The Recent F/stop Controversy

Started 1 month ago | Discussions thread
Pixel Pooper Veteran Member • Posts: 3,121
Re: The Recent F/stop Controversy
3

Michael Fryd wrote:

Well, we started with the question should we get rid of the f/stop. I think there is a good case to be made the we should deemphasize that terminology and emphasize aperture diameter instead.

If there is a good case for that, you haven't presented it yet.

Digital cameras have a lots of computational power and sophisticated displays. I think camera firmware should be helpful enough to display the aperture diameter.

If you want to know the aperture diameter for some reason just divide the focal length by the f number. It's not difficult, and it's usually not necessary either.

The creative advantage is that it reduces the amount of mental calculations one needs to do.

It reduces the amount of calculations needed to compare different format sizes, but it increases the amount of calculations needed to shoot with the camera you have in your hands. What do you do more of, compare formats or shoot pictures? Hopefully it is the latter.

Assume you move closer to your subject and change the focal length to maintain the same framing. If the aperture diameter remains the same, you get the same depth of field. If the f/stop remains the same, the depth of field changes.

You've got that backwards. When you change focal length and distance to keep the same framing, you get the same DOF at the same f/stop, not the same aperture diameter. The same f/stop also gives you the same exposure and the same total light.

If your camera displayed aperture diameter instead of f/stop you would need to divide your focal length by your aperture diameter, and then divide your new focal length by the result to calculate the aperture diameter needed at the new focal length.

If your camera also displayed angle of view instead of focal length you would have to resort to trigonometry to calculate the required aperture diameter at the new angle of view. Now instead of reducing the number of mental calculations, you have made the calculations too difficult to do mentally.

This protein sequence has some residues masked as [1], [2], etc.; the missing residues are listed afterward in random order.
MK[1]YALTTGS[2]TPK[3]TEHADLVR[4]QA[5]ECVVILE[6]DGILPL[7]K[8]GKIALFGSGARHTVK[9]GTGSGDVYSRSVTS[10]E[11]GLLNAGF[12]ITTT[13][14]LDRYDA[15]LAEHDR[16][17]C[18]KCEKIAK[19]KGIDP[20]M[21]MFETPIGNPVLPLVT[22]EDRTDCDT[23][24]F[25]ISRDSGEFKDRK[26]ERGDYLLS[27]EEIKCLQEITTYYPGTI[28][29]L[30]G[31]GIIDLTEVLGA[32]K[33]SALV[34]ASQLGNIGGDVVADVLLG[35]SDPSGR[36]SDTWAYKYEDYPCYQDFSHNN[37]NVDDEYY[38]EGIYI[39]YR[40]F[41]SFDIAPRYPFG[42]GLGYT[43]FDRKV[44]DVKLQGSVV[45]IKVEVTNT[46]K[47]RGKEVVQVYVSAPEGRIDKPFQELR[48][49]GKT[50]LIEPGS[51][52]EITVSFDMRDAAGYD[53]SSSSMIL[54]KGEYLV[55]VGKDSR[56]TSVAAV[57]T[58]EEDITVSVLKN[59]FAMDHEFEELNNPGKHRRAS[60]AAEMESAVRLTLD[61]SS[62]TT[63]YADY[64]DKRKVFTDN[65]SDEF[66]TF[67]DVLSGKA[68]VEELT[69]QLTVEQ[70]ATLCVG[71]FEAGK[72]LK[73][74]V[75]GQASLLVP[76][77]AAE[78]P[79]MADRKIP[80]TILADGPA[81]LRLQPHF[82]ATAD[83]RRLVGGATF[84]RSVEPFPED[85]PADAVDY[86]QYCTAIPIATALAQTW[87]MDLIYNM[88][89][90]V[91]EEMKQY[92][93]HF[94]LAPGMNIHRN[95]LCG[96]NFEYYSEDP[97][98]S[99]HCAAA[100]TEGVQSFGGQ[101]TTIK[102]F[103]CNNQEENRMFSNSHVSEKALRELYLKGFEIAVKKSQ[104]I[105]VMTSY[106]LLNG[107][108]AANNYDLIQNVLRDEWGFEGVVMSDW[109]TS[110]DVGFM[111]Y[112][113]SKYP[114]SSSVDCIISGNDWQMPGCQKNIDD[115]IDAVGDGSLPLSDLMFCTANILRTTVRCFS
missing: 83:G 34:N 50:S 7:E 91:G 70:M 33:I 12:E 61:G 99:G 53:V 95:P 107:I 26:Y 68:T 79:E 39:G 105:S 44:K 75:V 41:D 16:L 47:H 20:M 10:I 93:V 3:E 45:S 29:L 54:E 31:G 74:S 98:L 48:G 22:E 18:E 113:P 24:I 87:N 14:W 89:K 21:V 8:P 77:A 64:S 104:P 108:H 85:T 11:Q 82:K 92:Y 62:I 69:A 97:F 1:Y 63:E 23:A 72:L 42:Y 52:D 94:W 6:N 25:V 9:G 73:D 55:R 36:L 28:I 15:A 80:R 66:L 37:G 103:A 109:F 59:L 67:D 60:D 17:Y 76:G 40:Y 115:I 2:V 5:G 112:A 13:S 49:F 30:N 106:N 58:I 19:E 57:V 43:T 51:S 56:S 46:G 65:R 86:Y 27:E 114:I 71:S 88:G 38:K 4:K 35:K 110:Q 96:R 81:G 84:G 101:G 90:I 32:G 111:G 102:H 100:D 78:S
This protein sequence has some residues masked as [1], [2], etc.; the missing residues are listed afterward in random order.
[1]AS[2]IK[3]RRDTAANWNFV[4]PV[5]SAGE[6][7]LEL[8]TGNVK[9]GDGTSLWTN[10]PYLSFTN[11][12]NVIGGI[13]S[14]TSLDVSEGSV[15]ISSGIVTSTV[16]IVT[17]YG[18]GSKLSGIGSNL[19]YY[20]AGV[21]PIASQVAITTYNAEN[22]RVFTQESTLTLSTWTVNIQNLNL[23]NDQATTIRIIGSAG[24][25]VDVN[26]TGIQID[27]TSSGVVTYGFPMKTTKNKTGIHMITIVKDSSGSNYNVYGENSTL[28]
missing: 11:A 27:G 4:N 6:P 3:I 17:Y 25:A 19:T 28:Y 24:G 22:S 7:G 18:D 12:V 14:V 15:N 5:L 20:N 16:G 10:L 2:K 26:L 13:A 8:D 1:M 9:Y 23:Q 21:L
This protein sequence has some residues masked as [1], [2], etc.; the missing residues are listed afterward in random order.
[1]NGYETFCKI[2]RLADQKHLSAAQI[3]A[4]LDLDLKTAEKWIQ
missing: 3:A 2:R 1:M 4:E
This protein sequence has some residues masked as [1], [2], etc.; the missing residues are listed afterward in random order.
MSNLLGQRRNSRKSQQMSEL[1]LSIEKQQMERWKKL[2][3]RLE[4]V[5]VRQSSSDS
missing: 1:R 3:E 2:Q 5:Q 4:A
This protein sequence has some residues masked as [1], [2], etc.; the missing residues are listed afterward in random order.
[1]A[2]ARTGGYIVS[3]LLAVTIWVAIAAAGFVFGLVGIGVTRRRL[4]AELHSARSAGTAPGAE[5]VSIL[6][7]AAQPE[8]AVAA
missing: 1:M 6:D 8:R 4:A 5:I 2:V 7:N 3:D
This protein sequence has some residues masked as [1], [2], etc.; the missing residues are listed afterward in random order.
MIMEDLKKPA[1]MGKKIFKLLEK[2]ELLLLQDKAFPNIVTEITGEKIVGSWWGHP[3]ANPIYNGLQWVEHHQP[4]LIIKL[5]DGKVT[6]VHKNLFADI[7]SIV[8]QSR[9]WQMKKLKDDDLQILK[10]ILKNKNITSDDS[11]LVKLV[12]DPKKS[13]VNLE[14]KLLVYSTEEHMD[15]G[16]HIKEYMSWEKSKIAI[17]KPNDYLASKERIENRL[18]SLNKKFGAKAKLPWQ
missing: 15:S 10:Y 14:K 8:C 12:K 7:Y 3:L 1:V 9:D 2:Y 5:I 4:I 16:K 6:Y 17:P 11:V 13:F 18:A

Benefits include:

  • The explanation of how things work is simpler. It leaves out implementation details that are not important to the result.

You can still explain how things work using aperture diameter, but you will end up having to explain exposure and focal length ratios either way.

  • It moves mental models away from exposure being paramount, and onto a more equal footing for shutter speed and aperture.

Exposure is paramount. If you want the best results from any format you need to maximise total light which means maximising exposure. If you do that you should not use the same aperture diameter and shutter speed on a different format because you would overexpose a smaller sensor or handicap a larger sensor. Instead you would use the same exposure on both formats, but possibly not the same f/stop.

  • it is independent of sensor size, which makes it easier to teach or discuss amongst people who may be using different sensor sizes.

It is independent of sensor size, but it is tied to angle of view. As soon as you use a different angle of view, the same aperture diameter no longer gives the same results. This leaves you with a fairly narrow set of circumstances where aperture diameter is useful. In the end you will have simplified equivalence calculations at the cost of complicating everything else.

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tex
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